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Frequency and nature of Infectious Risk Moments during acute care based on the INFORM Structured Classification Taxonomy

Type of publication Peer-reviewed
Publikationsform Original article (peer-reviewed)
Author Clack Lauren, Passerini Simone, Wolfensberger Aline, Sax Hugo, Manser Tanja,
Project Human Factors Analysis of Infectious Risk Moments
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Original article (peer-reviewed)

Journal Infect Control Hosp Epidemiol
Volume (Issue) 39(3)
Page(s) 272 - 279
Title of proceedings Infect Control Hosp Epidemiol
DOI 10.1017/ice.2017.326

Open Access

Type of Open Access Website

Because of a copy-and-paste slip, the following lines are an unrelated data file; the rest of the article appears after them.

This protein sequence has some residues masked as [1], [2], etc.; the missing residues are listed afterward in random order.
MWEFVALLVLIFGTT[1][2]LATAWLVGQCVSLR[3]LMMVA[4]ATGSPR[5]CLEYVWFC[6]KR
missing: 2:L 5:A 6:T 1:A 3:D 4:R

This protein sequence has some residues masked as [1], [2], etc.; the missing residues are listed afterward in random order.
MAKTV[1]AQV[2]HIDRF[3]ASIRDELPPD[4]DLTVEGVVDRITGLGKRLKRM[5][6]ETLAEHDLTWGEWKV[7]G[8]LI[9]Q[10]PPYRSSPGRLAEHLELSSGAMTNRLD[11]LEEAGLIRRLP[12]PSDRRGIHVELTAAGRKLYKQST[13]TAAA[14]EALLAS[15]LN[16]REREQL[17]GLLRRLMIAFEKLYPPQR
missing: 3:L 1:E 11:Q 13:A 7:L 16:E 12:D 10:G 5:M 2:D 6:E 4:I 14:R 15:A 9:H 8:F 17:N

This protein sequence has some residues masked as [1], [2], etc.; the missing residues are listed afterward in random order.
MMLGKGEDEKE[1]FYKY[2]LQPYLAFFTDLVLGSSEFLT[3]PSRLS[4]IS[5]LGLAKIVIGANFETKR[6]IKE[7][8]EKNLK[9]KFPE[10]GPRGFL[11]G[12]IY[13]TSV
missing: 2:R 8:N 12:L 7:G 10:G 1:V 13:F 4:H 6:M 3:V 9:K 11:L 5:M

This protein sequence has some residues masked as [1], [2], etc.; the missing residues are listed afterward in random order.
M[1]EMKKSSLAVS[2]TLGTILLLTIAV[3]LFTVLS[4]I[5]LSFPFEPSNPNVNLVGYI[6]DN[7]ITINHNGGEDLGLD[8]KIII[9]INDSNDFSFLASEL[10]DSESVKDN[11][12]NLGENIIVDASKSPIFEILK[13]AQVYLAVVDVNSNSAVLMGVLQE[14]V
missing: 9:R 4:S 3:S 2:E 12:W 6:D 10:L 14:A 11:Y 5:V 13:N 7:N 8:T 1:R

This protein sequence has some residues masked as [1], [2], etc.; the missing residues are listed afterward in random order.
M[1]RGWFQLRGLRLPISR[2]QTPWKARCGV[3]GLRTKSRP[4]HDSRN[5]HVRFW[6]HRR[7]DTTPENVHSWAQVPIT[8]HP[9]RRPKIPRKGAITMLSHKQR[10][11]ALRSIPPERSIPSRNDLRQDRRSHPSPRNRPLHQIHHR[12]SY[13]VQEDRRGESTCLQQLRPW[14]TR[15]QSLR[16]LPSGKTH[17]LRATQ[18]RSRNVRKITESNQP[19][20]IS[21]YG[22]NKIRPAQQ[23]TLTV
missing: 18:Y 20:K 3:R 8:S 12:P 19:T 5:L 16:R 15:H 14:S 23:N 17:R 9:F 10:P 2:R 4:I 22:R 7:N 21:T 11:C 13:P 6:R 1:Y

OBJECTIVE In this study, we sought to establish a comprehensive inventory of infectious risk moments (IRMs), defined as seemingly innocuous yet frequently occurring care manipulations potentially resulting in transfer of pathogens to patients. We also aimed to develop and employ an observational taxonomy to quantify the frequency and nature of IRMs in acute-care settings. DESIGN Prospective observational study and establishment of observational taxonomy. SETTING Intensive care unit, general medical ward, and emergency ward of a university-affiliated hospital. PARTICIPANTS Healthcare workers (HCWs) METHODS Exploratory observations were conducted to identify IRMs, which were coded based on the surfaces involved in the transmission pathway to establish a structured taxonomy. Structured observations were performed using this taxonomy to quantify IRMs in all 3 settings. RESULTS Following 129.17 hours of exploratory observations, identified IRMs involved HCW hands, gloves, care devices, mobile objects, and HCW clothing and accessories. A structured taxonomy called INFORM (INFectiOus Risk Moment) was established to classify each IRM according to the source, vector, and endpoint of potential pathogen transfer. We observed 1,138 IRMs during 53.77 hours of structured observations (31.25 active care hours) for an average foundation of 42.8 IRMs per active care hour overall, and average densities of 34.9, 36.8, and 56.3 IRMs in the intensive care, medical, and emergency wards, respectively. CONCLUSIONS Hands and gloves remain among the most important contributors to the transfer of pathogens within the healthcare setting, but medical devices, mobile objects, invasive devices, and HCW clothing and accessories may also contribute to patient colonization and/or infection. The INFORM observational taxonomy and IRM inventory presented may benefit clinical risk assessment, training and education, and future research.